Earvin NGapeth has long been considered one of the best players in the world. However, his French team despite promising much, has been wildly inconsistent during that period, winning World Leagues and European Championships, and yet coming up short in the similar competitions, often just a few months apart. That all changed with their Olympic Gold Medal. Or perhaps didn’t with their early European Championships exit, but I digress. NGapeth has been and continues to be their undisputed leader, and fully deserved the MVP award he received in Tokyo.
I have written about him before but this year really watched him closely on videotape. I focused a lot on what he did during the rallies especially what he did better actions, when he was not playing the ball. It has been a mind bending experience. If you don’t watch closely, it will often seem like he is lazy and loitering around the court doing nothing. I cannot rule out the possibility that he does indeed do that at times, but for the most part, what looks like loitering is something else again.
What you can see between the actions, is him constantly taking in information and making small adjustments to his position. And once he has processed the information and decided upon a course of action his movement to ball is exceptional. This action might be my favourite attack of the entire Olympics.
It is a fairly innocuous situation, it doesn’t look like anything can come of it, and then suddenly he is in a perfect position to spike. The Russians are so surprised that he was able to spike they didn’t put up and block and somehow he missed the court. However, his observation, decision making and execution were the keys to creating this situation, and they were exceptional.
In this action, he gets a lucky (probably, maybe?) dig. Instead of running to transition or chasing after the ball, or some such nonsense, he simply changes his orientation so that he can see the ball and player clearly, and the court. From there, having again summed up the situation much better than any other player on court, it is a simple solution to take one step and attack.
The third action here is similar. He is out of position, but doesn’t try to regain or find some position that he is ‘supposed’ to be in. For added fun, watch the reaction of Argentina’s #12 who probably still isn’t sure what happened.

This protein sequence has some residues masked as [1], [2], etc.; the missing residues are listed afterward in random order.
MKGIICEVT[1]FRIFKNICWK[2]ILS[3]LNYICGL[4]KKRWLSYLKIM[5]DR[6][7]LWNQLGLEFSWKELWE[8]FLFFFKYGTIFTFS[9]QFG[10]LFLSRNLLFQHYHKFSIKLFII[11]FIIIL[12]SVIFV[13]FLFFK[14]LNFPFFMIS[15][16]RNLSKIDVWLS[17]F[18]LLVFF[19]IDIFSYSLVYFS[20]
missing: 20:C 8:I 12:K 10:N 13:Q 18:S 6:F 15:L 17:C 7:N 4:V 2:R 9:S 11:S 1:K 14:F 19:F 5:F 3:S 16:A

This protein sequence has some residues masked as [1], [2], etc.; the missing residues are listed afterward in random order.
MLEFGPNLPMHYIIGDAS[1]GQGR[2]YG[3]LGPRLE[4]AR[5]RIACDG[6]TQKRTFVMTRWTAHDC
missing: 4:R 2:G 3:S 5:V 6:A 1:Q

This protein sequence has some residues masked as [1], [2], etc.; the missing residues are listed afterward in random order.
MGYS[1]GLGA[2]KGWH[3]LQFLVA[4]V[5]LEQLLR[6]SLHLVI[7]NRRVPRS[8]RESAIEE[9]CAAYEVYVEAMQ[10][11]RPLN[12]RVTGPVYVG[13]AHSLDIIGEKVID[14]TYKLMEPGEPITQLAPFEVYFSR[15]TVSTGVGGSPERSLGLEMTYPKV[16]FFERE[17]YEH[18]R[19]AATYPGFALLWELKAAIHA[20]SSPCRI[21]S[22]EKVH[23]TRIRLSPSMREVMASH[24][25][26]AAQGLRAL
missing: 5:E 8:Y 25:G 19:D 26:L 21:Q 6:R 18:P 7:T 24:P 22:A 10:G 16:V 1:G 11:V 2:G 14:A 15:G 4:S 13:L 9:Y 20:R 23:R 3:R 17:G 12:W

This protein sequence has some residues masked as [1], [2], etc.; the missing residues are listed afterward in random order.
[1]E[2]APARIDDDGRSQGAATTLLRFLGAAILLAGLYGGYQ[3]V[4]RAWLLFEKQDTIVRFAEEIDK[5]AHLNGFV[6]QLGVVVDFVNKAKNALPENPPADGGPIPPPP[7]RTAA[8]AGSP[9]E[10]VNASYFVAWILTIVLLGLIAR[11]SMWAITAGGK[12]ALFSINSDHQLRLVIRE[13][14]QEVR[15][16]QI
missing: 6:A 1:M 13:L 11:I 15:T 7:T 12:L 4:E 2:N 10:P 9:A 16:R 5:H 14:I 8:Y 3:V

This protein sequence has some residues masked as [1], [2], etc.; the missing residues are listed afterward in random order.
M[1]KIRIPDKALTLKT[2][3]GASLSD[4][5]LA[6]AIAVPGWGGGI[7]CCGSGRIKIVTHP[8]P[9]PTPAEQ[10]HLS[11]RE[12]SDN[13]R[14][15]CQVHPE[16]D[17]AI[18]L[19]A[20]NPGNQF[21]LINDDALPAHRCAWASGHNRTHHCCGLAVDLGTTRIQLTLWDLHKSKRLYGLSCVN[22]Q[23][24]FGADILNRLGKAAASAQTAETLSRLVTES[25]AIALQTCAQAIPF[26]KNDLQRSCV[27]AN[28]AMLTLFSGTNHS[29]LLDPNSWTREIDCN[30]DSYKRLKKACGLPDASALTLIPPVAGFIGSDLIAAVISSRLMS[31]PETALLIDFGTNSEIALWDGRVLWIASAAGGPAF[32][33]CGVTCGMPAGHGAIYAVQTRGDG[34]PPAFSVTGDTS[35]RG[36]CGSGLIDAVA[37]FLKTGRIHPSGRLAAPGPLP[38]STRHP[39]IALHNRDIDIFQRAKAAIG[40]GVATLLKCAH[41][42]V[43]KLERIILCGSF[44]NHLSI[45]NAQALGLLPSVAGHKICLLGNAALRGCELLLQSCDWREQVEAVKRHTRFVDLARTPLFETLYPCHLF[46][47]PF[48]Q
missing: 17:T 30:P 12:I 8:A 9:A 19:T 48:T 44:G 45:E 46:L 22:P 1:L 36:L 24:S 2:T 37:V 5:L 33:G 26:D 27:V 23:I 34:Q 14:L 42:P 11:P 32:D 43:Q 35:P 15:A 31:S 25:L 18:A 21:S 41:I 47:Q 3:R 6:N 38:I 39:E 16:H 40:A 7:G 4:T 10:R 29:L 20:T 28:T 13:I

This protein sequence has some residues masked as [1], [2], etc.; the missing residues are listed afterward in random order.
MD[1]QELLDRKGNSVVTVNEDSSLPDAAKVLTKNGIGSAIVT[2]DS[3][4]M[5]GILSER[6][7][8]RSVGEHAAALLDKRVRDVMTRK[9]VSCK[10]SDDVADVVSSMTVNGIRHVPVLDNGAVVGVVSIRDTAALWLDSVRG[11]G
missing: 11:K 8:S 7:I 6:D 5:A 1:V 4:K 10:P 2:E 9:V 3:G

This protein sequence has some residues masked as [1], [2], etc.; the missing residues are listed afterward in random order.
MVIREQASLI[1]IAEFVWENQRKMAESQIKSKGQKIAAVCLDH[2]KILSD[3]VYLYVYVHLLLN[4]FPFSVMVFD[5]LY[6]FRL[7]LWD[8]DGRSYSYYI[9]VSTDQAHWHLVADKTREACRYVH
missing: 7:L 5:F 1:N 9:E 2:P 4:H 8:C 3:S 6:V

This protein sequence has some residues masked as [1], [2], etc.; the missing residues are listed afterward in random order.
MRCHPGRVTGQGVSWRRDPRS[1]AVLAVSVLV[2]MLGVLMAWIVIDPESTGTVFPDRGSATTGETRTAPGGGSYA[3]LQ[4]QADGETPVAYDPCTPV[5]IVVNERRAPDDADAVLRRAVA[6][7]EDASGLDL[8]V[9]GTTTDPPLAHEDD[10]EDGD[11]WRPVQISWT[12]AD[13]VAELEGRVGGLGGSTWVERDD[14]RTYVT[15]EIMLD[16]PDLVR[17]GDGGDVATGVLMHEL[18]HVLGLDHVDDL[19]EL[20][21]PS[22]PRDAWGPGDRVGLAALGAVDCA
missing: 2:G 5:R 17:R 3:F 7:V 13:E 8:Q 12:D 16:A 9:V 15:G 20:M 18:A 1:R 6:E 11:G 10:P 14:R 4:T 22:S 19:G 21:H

Volleyball is a game of reading. Reading requires great observation skills, and that is much more difficult to do when you are constantly running around the court. So the lesson is, be like Earvin, move less.
About Mark Lebedew:
Mark Lebedew authors the At Home on the Court Blog. He coaches professionally in Poland, from january 2021 with eWinner Gwardia Wrocław, in season 2019/20 with Aluron Virtu CMC Warta Zawiercie and in the period 2015-2018 with KS Jastrzębski Węgiel. That follows five seasons Germany where his Berlin Recycling Volleys won three straight league titles and a CEV Champions League bronze medal. He has prior professional experience in Belgium and Italy. Mark was also Head Coach for the Australian Men’s National Team. From this season he returns to Germany, where he leads VfB Friedrichshafen.
Mark partnered with his brother and father to translate and publish “My Profession: The Game“, the last book by legendary Russian coach, Vyacheslav Platonov.
With John Forman, he is behind the Volleyball Coaching Wizards project (link http://volleyballcoachingwizards.com/) which identifies great coaches from all levels, making their experience, insights, and expertise available to people all over the world. The project has produced multiple books, a in e-book format available here ( link to http://bit.ly/34yakou ) or at Amazon here (link https://amzn.to/2JRqTE6).
In 2021, he launched project Webinars and Presentations on Demand. If you are intersested for coaching presentations and webinars available on demand, click here.